What Are Required Minimum Distributions?

Amanda Claypool

Writer

When you’re ready to retire you might want to hold off on immediately withdrawing money from your account. After all, you should let it grow for as long as you can, shouldn’t you?

Not so fast. Some retirement accounts, like employer-sponsored 401(k)s, require you to start withdrawing money after you reach a certain age. The IRS implements these mandatory withdrawals, known as required minimum distributions. Failure to take the required amount may result in the imposition of steep penalties.

What is a required minimum distribution (RMD) exactly? In this article, we’ll dive into what they are, how to calculate them, and ways you might be able to avoid them altogether.

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  • The required minimum distribution (RMD) is a requirement set by the Internal Revenue Service (IRS) to withdraw funds from tax-deferred accounts beginning at age 73
  • The required minimum distribution amount changes each year and is something you’ll need to calculate to avoid paying penalties
  • You can avoid taking a required minimum distribution if you roll assets into a tax-advantaged account like a Roth IRA

What are the required minimum distributions?

Some tax plans — like 401(k)s — are tax-deferred plans. That means you don’t pay taxes now, but you will when you retire and begin pulling money from your account. When this money is out of reach, Uncle Sam doesn’t get to collect taxes on it. To make it taxable, the IRS requires you to start withdrawing money from it once you hit a certain age, whether you want to or not.

This is what is called a required minimum distribution (RMD) — a set amount of money the IRS requires you to withdraw every year starting at age 73. The IRS calculates RMDs based on your life expectancy. The Required Minimum Distribution (RMD) that you are expected to make varies from year to year. As a general rule of thumb, the older you become, the higher the expected withdrawal amounts.

Minimum distribution requirements apply to tax-deferred accounts. That’s because you get to save in these accounts with pre-tax dollars, reducing your taxable income. Because you aren’t paying taxes on the money you put in, the IRS expects you to pay taxes on it when you pull it out later on in life. Required minimum distributions ensure eventual tax collection on the funds, preventing the indefinite holding of cash in your retirement accounts. These are the types of accounts where you can expect to take an RMD:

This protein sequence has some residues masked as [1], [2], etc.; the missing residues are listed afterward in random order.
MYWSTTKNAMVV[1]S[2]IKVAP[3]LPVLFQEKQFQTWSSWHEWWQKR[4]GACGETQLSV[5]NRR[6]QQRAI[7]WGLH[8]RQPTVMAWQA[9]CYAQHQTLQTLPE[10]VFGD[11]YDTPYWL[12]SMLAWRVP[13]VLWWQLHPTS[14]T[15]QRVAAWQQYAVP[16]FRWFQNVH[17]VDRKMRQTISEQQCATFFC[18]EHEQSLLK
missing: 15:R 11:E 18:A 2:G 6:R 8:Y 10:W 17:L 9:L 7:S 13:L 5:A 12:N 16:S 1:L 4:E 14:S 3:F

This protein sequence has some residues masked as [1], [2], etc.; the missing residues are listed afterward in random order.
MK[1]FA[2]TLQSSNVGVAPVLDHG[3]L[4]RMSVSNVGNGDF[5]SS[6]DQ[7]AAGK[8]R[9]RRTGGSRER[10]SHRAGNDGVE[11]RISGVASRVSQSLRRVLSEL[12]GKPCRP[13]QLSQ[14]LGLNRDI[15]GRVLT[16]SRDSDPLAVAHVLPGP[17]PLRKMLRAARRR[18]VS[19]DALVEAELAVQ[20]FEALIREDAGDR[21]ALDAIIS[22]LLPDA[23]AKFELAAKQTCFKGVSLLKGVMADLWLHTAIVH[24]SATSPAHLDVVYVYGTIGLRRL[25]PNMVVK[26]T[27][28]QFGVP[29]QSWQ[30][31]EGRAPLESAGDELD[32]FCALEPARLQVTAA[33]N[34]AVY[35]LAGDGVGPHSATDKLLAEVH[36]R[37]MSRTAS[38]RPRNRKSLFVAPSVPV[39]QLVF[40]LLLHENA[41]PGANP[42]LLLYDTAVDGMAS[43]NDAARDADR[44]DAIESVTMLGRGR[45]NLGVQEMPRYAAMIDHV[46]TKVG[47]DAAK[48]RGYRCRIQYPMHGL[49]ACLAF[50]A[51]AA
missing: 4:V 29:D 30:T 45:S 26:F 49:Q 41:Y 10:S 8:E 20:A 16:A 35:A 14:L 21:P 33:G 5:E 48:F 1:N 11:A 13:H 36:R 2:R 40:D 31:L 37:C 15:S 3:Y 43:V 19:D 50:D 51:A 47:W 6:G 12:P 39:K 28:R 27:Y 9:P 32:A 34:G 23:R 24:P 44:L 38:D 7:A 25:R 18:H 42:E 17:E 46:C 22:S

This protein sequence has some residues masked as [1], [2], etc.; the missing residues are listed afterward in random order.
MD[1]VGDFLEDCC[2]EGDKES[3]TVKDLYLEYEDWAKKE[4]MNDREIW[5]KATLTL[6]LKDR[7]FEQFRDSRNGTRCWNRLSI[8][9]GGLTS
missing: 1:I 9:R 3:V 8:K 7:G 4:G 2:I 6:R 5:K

• 401(k)
  • 403(b)
  • 457(b)
  • Traditional IRA
  • Rollover IRA
  • Other IRA accounts (ex. SEP and SIMPLE)
  • Roth IRA beneficiaries
  • Profit sharing plans
  • Other defined contribution plans

Your first required minimum distribution will take place by April 1 of the year after you turn 73. Following that, an expectation is in place for you to take a distribution by December 31 each year for the remainder of your life.

How to calculate required minimum distributions

Every year the RMD amount changes based on your life expectancy. As you get older, your life expectancy decreases. Consequently, the expectation is for you to take higher distributions each year.

To calculate your distribution amount, divide the value of your account by the estimated years remaining in your life.

Required minimum distribution table

To determine your remaining life expectancy, follow the IRS’s RMD table below or use one of these IRS RMD worksheets:

AgeRemaining life expectancyRequired minimum distribution on a $1 million account
7326.5$37,735.85
7425.5$39,215.69
7524.6$40,650.41
7623.7$42.194.09
7722.9$43,668.12
7822.0$45,454.55
7921.1$47,393.36
8020.2$49,504.95
8119.4$51,546.39
8218.5$54,054.05
8317.7$56,497.18
8416.8$59,523.81
8516.0$62,500.00
8615.2$65,789.47
8714.4$69,444.44
8813.7$72,992.70
8912.9$77.519.38
9012.2$81,967.21
9111.5$86,956.52
9210.8$92,592.59
9310.1$99,009.90
949.5$105,263.16
958.9$112,359.55
968.4$119,047.62
977.8$128,205.13
987.3$136,986.30
996.8$147,058.82
1006.4$156,250.00

Every year, you’ll need to calculate your required minimum distribution for each retirement account you have. If you have both a 401(k) and a traditional IRA, you’ll need to calculate the required minimum distribution for each. This is not just because the IRS guidelines on your life expectancy change, but your retirement account balance will change, too.

The same guidelines apply to joint account holders. If one spouse is named the sole beneficiary on your retirement account and is more than 10 years younger, however, a different RMD table applies.

RMD rules for inherited IRAs

For IRAs that are inherited, there is a 10-year rule that must be followed. The account owner's death necessitates the liquidation of the retirement account by the 10th year. Depending on whether or not the account owner was of age to begin taking RMDs, distributions may be required until the account is liquidated. The distribution requirement for inherited IRAs varies and can depend on how a beneficiary is classified on the account, so it's important to consult a financial advisor about inherited IRAs.

One thing to pay attention to when you’re planning for retirement is the amount of money you’ll be expected to withdraw from your retirement funds as you get older. While a $35,000 required distribution might not seem like a lot of money when you’re 73, a $100,000 minimum distribution when you’re in your 90s might be more money than you realistically need. You should ensure that you withdraw enough from your retirement accounts to cover living expenses, but avoid withdrawing excessively to prevent potential wastage of funds.